A Travellerspoint blog

Kuala Lumpur

Our flight landed into KUL just before midnight, which broke our cardinal travel rule of only arriving into new cities during the day so that we can actually see things and make an informed first impression. The ride from the airport was long, windy, and dark. We arrived into the city center and I was surprised to see that a lot of bars were open and still going strong. Honestly, I didn't know what to expect from a primarily Muslim country. I usually do plenty of researching before traveling somewhere new, but I barely read up on anything about Kuala Lumpur. I knew of the Petronas towers and I knew the food would be great. That was the extent of what I knew. Maybe because I had little to no expectations, Kuala Lumpur impressed me. It was so big, clean, and modern. The architecture (Petronas Towers aside) was stunning. Every building was so unique, if it were in any other city it would be the star of the skyline, but in KL it was just another building.
We stayed at the Sahabat Guesthouse, located in the heart of Bukit Bintang. I would highly recommend that area for anyone interested in good food and nightlife. Jalen Alor, the famous food street, was in striking distance as well as lots of restaurants and bars. We spent 4 nights in Kuala Lumpur and could have easily spent more time there.

What We Did
Of course the first thing we did was go to the Petronas Towers. We navigated our way there using public transportation and I was instantly impressed how efficient the city is. It would be easy to kill a full day in the immediate area surrounding the towers. There's a huge mall and tons of restaurants connecting to it. There's also a huge park that offers numerous viewpoints. Bring your bathing suit, there is a mini water park to swim in.

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We spent a full day on the outskirts of the city. We took the commuter train to the Batu Caves and walked around the park areas. The area was taken over by monkeys, hold onto your stuff!

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under the waterfall

under the waterfall


cool man

cool man

Wise monkey

Wise monkey


Kuala Lumpur is defined by this picture...old mixed with new

Kuala Lumpur is defined by this picture...old mixed with new

From the Batu Caves, we found a cab to take us to Templar Rain Forest and Kanming Waterfall. The waterfalls are tiered with 7 levels, each level supposedly offers a natural swimming area. My goal was to make it to the 5th tier, but after climbing the Batu Caves my legs had turned to jello. We only made it to the 3rd tier and found the best swimming to be on the second tier. There were tons of Malaysians swimming and picnicking. We were the only foreign tourists that I saw. And of course there were tons of monkeys! After a few hours of swimming and exploring we ordered noodles from the Malay stall outside the park. The owner was extremely friendly and offered to drive us back to the Batu Caves so we could catch the train back into the city. Score!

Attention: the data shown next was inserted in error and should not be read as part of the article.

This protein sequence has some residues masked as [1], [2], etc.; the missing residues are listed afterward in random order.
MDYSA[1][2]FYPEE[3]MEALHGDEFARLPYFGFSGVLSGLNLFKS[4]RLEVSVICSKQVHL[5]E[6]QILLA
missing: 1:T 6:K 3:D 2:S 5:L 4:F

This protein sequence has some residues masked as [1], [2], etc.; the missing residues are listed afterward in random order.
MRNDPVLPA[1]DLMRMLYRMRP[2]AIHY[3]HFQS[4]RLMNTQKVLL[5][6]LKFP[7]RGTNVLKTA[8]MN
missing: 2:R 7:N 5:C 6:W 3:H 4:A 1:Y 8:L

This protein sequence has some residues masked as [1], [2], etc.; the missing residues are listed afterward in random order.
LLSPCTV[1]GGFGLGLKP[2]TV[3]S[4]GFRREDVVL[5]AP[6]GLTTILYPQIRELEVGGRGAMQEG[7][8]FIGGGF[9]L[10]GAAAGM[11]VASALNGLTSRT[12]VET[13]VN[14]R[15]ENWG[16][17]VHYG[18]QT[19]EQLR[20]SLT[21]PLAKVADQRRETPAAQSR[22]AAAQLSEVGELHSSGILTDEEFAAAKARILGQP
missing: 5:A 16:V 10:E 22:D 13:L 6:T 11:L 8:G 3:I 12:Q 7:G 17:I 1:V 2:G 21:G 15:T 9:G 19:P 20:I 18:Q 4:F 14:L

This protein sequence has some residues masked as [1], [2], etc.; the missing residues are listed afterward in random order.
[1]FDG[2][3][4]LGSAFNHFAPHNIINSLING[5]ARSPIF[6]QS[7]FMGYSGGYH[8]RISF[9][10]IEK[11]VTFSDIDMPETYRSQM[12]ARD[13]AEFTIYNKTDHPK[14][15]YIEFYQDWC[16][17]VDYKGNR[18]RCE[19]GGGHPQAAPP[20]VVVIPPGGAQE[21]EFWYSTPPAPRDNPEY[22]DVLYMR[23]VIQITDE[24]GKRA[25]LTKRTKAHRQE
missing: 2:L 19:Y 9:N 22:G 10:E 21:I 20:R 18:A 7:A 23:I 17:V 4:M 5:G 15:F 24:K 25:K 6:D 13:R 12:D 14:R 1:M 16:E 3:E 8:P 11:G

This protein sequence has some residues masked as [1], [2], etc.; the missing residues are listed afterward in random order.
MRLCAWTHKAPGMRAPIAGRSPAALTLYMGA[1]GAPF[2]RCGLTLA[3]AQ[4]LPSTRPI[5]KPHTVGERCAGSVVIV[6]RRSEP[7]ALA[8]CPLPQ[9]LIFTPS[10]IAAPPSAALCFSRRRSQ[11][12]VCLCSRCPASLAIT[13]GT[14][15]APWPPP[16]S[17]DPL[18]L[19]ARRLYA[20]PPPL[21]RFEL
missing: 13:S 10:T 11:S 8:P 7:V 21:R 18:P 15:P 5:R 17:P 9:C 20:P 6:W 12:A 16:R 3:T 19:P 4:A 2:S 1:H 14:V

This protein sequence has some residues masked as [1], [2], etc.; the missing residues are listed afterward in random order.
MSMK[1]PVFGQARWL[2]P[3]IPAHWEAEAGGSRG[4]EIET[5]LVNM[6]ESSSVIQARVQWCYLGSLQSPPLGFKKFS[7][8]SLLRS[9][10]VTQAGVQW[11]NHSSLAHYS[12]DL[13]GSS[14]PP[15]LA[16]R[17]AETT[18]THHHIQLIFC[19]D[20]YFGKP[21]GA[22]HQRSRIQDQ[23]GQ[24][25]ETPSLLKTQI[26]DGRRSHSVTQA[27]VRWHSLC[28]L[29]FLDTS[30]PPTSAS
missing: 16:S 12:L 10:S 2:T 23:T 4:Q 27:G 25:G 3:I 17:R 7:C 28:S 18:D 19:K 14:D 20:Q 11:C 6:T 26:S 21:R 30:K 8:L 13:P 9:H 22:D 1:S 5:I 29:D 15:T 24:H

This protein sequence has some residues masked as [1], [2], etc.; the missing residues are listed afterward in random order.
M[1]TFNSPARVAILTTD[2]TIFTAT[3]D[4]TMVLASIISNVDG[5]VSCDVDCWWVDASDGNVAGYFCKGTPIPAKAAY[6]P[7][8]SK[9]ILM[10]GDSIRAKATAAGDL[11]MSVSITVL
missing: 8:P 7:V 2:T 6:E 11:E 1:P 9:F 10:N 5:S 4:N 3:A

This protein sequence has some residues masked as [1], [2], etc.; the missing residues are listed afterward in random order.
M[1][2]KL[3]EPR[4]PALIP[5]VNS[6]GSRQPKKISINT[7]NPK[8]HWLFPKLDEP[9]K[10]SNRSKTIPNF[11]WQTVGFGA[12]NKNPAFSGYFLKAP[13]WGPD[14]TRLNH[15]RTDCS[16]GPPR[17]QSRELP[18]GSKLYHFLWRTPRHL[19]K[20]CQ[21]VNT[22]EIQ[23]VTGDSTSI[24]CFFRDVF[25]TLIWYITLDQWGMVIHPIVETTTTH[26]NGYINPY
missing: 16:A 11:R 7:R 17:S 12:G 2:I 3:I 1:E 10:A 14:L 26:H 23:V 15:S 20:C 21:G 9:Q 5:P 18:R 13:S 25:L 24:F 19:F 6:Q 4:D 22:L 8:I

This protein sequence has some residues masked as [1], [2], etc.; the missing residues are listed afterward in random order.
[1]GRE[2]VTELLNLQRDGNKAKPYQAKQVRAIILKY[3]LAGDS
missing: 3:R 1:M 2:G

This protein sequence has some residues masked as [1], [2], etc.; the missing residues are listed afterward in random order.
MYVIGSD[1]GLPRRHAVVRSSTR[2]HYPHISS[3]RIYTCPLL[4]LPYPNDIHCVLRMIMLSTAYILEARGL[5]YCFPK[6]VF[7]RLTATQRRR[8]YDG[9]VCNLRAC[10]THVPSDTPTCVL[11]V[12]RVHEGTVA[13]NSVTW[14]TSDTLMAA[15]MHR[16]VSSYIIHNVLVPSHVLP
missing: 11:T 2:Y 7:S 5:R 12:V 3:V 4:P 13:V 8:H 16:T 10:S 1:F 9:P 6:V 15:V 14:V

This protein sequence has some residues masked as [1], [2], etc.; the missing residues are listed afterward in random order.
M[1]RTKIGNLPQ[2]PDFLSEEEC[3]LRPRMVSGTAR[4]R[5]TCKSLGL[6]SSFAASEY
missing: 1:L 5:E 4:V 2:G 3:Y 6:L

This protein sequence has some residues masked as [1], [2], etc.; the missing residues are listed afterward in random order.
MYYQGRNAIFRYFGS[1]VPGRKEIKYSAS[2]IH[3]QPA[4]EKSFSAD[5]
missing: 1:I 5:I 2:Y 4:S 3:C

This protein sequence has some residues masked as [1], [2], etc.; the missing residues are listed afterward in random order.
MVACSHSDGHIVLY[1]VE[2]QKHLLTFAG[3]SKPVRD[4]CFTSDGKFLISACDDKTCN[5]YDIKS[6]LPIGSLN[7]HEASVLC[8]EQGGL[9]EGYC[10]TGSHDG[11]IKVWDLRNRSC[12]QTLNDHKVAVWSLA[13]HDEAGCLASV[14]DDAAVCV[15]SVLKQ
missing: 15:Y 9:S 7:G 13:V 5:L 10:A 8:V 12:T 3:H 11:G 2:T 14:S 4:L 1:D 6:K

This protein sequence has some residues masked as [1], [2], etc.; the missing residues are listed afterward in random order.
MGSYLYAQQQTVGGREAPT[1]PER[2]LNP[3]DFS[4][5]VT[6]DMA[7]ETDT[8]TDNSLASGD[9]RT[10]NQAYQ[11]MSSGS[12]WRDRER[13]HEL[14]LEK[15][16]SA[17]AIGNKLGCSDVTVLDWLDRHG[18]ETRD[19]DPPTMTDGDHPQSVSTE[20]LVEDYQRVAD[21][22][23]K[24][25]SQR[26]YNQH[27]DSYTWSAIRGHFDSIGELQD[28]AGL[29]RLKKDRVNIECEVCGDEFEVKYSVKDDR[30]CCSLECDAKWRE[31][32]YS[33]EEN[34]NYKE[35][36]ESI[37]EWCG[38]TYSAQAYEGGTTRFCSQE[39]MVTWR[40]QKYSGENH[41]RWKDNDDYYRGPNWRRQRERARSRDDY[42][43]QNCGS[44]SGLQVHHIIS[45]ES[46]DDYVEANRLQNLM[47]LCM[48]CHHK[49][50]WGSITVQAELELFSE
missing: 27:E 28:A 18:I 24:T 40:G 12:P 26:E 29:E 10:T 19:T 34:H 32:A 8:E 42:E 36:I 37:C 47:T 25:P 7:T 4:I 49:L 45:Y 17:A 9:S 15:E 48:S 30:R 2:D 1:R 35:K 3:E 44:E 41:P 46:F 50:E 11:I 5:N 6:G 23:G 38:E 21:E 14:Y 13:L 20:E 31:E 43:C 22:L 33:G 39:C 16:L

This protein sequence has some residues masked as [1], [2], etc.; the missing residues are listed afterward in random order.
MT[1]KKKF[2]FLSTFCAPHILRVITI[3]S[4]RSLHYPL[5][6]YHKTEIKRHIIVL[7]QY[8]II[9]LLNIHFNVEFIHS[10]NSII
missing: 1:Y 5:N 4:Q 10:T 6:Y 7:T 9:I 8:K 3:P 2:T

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trekking up the waterfalls

trekking up the waterfalls

I had to get something notarized so we had to go to the US embassy. The American citizen services department was so ridiculously inefficient, it took a half a day to get one notary stamp. Get your shit together USA. It was interesting to watch all the Malaysians applying for US visas. I just wanted to tell them not to even bother, Kuala Lumpur is way more impressive.

What We Didn't See that I wanted to see
Chinatown
We wanted to go to the Sky Bar at the Traders Hotel to see the towers at night but never made it

What we Ate
Indian food-it's cheap and everywhere!

Malaysian lunch buffet. They have these all over the city. You help yourself to a plate and someone comes over and charges you based on how full your plate is. There is a wide range of food items and the food is delicious.

Samosas the size of your head from the street vendors

Grilled chicken wings from Jalen Alor. Heaven
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Shawarma street sandwiches

A plate of nachos that may have been the best thing I ever put in my mouth. This may also be because I haven't had Mexican food in 7 months and was going through extreme withdrawals. Mmmmmm nachos.